8. Zappitelli M, Krawczeski CD, Devarajan P, Wang Z, Sint K, Thiessen-Philbrook H, Li S, Bennett MR, Ma Q, Shlipak MG, Garg AX, Parikh CRTRIBE-AKI consortium: Early postoperative serum cystatin C predicts severe acute kidney injury following pediatric cardiac surgery. Kidney Int 80: 655–662, 2011
9. Devarajan P, Krawczeski CD, Nguyen MT, Kathman T, Wang Z, Parikh CR: Proteomic identification of early biomarkers of acute kidney injury after cardiac surgery in children. Am J Kidney Dis 56: 632–642, 2010
10. Metzger J, Kirsch T, Schiffer E, Ulger P, Mentes E, Brand K, Weissinger EM, Haubitz M, Mischak H, Herget-Rosenthal S: Urinary excretion of twenty peptides forms an early and accurate diagnostic pattern of acute kidney injury. Kidney Int 78: 1252–1262, 2010
11. Rouse RL, Zhang J, Stewart SR, Rosenzweig BA, Espandiari P, Sadrieh NK: Comparative profile of commercially available urinary biomarkers in preclinical drug-induced kidney injury and recovery in rats. Kidney Int 79: 1186–1197, 2011
12. Ware LB, Johnson AC, Zager RA: Renal cortical albumin gene induction and urinary albumin excretion in response to acute kidney injury. Am J Physiol Renal Physiol 300: F628–F638, 2011
13. Hsu CY, Ordoñez JD, Chertow GM, Fan D, McCulloch CE, Go AS: The risk of acute renal failure in patients with chronic kidney disease. Kidney Int 74: 101–107, 2008
14. Huang TM, Wu VC, Young GH, Lin YF, Shiao CC, Wu PC, Li WY, Yu HY, Hu FC, Lin JW, Chen YS, Lin YH, Wang SS, Hsu RB, Chang FC, Chou NK, Chu TS, Yeh YC, Tsai PR, Huang JW, Lin SL, Chen YM, Ko WJ, Wu KDNational Taiwan University Hospital Study Group of Acute Renal Failure: Preoperative proteinuria predicts adverse renal outcomes after coronary artery bypass grafting. J Am Soc Nephrol 22: 156–163, 2011
15. Bangstad HJ, Dahl-Jørgensen K, Kjaersgaard P, Mevold K, Hanssen KF: Urinary albumin excretion rate and puberty in non-diabetic children and adolescents. Acta Paediatr 82: 857–862, 1993
16. Kwak BO, Lee ST, Chung S, Kim KS: Microalbuminuria in normal Korean children. Yonsei Med J 52: 476–481, 2011
17. Sanchez-Bayle M, Rodriguez-Cimadevilla C, Asensio C, Ruiz-Jarabo C, Baena J, Arnaiz P, Villa S, Cocho PNiño Jesus Group: Urinary albumin excretion in Spanish children. Pediatr Nephrol 9: 428–430, 1995
18. Schwartz GJ, Muñoz A, Schneider MF, Mak RH, Kaskel F, Warady BA, Furth SL: New equations to estimate GFR in children with CKD. J Am Soc Nephrol 20: 629–637, 2009
19. Jones CA, Francis ME, Eberhardt MS, Chavers B, Coresh J, Engelgau M, Kusek JW, Byrd-Holt D, Narayan KM, Herman WH, Jones CP, Salive M, Agodoa LY: Microalbuminuria in the US population: Third National Health and Nutrition Examination Survey. Am J Kidney Dis 39: 445–459, 2002
20. Tsioufis C, Mazaraki A, Dimitriadis K, Stefanidis CJ, Stefanadis C: Microalbuminuria in the paediatric age: Current knowledge and emerging questions. Acta Paediatr 100: 1180–1184, 2011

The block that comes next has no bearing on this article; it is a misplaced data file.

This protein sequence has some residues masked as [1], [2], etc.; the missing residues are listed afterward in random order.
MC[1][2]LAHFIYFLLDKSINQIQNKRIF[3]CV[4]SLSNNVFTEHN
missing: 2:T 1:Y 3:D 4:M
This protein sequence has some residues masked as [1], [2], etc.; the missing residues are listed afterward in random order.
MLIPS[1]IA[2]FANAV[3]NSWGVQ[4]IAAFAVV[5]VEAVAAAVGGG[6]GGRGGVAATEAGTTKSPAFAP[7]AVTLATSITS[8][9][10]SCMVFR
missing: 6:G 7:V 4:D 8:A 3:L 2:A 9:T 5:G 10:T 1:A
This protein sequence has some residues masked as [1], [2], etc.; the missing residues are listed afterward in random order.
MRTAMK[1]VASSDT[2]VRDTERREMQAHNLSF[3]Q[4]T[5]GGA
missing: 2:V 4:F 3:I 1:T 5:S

21. Mehta RL, Kellum JA, Shah SV, Molitoris BA, Ronco C, Warnock DG, Levin AAcute Kidney Injury Network: Acute Kidney Injury Network: Report of an initiative to improve outcomes in acute kidney injury. Crit Care 11: R31, 2007
22. Zou G: A modified poisson regression approach to prospective studies with binary data. Am J Epidemiol 159: 702–706, 2004
23. Jenkins KJ, Gauvreau K: Center-specific differences in mortality: Preliminary analyses using the Risk Adjustment in Congenital Heart Surgery (RACHS-1) method. J Thorac Cardiovasc Surg 124: 97–104, 2002
24. DeLong ER, DeLong DM, Clarke-Pearson DL: Comparing the areas under two or more correlated receiver operating characteristic curves: A nonparametric approach. Biometrics 44: 837–845, 1988
25. Pencina MJ, D’Agostino RB Sr, D’Agostino RB Jr, Vasan RS: Evaluating the added predictive ability of a new marker: From area under the ROC curve to reclassification and beyond. Stat Med 27: 157–172, discussion 207–212, 2008
26. Pencina MJ, D’Agostino RB Sr, Steyerberg EW: Extensions of net reclassification improvement calculations to measure usefulness of new biomarkers. Stat Med 30: 11–21, 2011
27. Ascione R, Lloyd CT, Underwood MJ, Lotto AA, Pitsis AA, Angelini GD: Inflammatory response after coronary revascularization with or without cardiopulmonary bypass. Ann Thorac Surg 69: 1198–1204, 2000
28. Tonelli M, Muntner P, Lloyd A, Manns BJ, James MT, Klarenbach S, Quinn RR, Wiebe N, Hemmelgarn BRAlberta Kidney Disease Network: Using proteinuria and estimated glomerular filtration rate to classify risk in patients with chronic kidney disease: A cohort study. Ann Intern Med 154: 12–21, 2011
Copyright © 2012 The Authors. Published by Wolters Kluwer Health, Inc. All rights reserved.